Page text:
In a series of blogs, I will provide (with thanks for the wonderful assistance of our articling student, Stephanie Dewey) an overview of some key issues in estate planning.  Estate planning is the process of planning in advance how your affairs should be taken care of and how your assets should be distributed in the event that you become incapable or die. The purpose of this series of blogs is to provide a general overview of the matters which you should consider when developing your estate plan. This series will provide general information regarding how your affairs will be managed and how your assets will be distributed should you become incapable or die without an estate plan. Vol 1 – Wills In the preparation of a Will, the first major question is to decide who will be your estate trustee (also known as executor). You may choose just one estate trustee, or you may choose to have two or more acting together. Further, you can (and should) choose an alternate estate trustee in case one of the appointed estate trustees is unwilling or unable to act or continue to act. An estate trustee can be a beneficiary under the Will. There is no legal requirement that an estate trustee have special skills or training. However, the administration of an estate is important and complex and the estate trustee may be personally liable for mismanagement or breach of his or her duties. As such, you should appoint someone with the necessary skills and experience, or strongly encourage your estate trustee to seek guidance from professionals. The duties of the estate trustee include making funeral arrangements, locating and taking control of assets, paying taxes and other debts, and distributing remaining assets according to the instructions of the Will. As a general rule, the estate trustee is entitled to a fee of 2.5% of the value of the estate on the accumulation of the assets and another 2.5% on the payment of expenses and due distribution of the assets, as well as an annual care and management fee of 2/5ths of 1% of the value of the estate where there are ongoing trusts. The estate trustee’s fee is subject to the review and approval of the beneficiaries. In the event of a dispute, the court will finally determine the amount of compensation that is fair and reasonable. The estate trustee’s fee is in addition to any fees which might be charged by professional advisors for professional services and advice.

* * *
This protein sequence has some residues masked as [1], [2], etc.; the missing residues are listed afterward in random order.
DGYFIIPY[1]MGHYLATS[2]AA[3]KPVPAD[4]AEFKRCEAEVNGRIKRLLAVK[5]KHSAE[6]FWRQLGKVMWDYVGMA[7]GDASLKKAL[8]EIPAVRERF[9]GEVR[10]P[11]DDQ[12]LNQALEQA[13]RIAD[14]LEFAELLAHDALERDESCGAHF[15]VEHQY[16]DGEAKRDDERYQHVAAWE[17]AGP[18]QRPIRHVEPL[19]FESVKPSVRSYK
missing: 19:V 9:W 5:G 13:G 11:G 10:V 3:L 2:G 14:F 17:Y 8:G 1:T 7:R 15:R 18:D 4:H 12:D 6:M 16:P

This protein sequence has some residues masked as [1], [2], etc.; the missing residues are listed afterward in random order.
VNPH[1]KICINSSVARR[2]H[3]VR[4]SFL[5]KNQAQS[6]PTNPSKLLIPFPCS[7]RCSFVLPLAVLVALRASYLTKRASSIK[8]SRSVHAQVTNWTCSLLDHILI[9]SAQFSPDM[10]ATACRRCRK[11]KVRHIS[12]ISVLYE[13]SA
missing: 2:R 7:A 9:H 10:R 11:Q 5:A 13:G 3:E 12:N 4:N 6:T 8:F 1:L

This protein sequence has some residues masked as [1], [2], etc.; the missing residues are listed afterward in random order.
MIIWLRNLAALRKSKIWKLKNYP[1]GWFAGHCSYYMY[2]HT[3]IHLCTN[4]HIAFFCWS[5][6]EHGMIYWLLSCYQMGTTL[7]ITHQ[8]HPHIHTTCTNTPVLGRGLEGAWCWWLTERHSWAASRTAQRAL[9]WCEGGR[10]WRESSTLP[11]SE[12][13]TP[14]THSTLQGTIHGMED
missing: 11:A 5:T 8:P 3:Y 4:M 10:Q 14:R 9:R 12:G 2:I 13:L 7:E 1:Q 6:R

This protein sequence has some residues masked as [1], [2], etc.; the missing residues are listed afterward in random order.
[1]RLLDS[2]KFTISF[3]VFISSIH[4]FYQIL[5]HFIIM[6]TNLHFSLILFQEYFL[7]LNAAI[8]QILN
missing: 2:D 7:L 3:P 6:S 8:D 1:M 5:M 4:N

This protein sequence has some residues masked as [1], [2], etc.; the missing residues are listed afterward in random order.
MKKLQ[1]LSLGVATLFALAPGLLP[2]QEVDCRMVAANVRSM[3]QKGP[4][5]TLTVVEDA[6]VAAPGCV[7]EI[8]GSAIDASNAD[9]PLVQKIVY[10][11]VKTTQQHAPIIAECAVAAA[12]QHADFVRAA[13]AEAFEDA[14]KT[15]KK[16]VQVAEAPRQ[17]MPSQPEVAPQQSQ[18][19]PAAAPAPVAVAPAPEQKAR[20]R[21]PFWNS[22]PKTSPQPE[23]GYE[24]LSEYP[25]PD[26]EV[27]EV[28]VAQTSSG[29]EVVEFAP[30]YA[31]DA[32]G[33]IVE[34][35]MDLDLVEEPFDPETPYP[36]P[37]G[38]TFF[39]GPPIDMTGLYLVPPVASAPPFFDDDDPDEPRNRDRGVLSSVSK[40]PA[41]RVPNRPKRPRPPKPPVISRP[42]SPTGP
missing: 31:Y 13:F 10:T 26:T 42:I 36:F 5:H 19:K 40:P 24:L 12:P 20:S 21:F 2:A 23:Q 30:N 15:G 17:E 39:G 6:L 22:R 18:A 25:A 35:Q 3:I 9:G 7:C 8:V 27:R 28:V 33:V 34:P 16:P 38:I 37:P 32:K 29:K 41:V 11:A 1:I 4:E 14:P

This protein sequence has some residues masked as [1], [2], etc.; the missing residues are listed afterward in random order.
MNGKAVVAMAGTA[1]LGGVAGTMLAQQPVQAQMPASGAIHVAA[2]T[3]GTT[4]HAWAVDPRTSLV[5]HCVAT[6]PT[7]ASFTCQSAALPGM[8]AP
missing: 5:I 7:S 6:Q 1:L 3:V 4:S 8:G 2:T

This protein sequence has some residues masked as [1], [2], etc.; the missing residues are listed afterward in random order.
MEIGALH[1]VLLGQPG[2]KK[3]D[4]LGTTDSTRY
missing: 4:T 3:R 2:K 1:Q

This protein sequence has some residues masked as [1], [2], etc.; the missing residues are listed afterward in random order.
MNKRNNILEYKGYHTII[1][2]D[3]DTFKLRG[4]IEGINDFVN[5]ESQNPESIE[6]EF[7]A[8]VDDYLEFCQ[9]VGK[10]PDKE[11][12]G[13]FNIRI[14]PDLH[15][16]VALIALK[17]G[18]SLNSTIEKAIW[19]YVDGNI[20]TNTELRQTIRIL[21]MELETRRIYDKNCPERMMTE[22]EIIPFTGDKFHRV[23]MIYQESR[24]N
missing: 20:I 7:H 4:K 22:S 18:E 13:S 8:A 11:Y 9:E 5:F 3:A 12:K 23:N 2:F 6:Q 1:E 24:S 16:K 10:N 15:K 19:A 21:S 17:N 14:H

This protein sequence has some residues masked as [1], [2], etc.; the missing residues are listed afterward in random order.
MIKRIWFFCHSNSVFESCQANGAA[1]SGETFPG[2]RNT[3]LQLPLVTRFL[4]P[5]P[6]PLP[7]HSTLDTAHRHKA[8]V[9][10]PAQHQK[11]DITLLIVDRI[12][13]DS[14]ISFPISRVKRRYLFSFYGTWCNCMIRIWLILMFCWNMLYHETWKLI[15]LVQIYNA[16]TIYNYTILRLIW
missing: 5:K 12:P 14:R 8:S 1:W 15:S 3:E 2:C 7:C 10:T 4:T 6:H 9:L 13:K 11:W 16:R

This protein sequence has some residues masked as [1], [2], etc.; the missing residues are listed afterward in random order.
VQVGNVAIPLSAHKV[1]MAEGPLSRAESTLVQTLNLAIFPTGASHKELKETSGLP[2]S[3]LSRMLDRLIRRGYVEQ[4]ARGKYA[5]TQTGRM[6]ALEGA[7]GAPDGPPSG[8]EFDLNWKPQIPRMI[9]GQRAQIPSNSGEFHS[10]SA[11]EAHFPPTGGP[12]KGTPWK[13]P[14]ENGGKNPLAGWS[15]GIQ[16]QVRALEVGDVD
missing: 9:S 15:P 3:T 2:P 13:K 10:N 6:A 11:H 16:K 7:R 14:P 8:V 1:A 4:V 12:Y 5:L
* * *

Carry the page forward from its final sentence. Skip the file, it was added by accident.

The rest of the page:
Contact Us

2 St Clair Ave West
Suite 700
Toronto, ON M4V 1L5

Phone: (416) 863-0125

Fax: (416) 863-3997

Questions? Send us an email.

    Sending an e-mail to us will not make us your lawyers. You will not be considered a client of Mills & Mills LLP until we have agreed to act for you in accordance with our usual policies for accepting clients. No information we provide to you can be treated by you as legal advice, unless and until we have agreed to act for you. Confidential or time-sensitive information should not be sent through this form.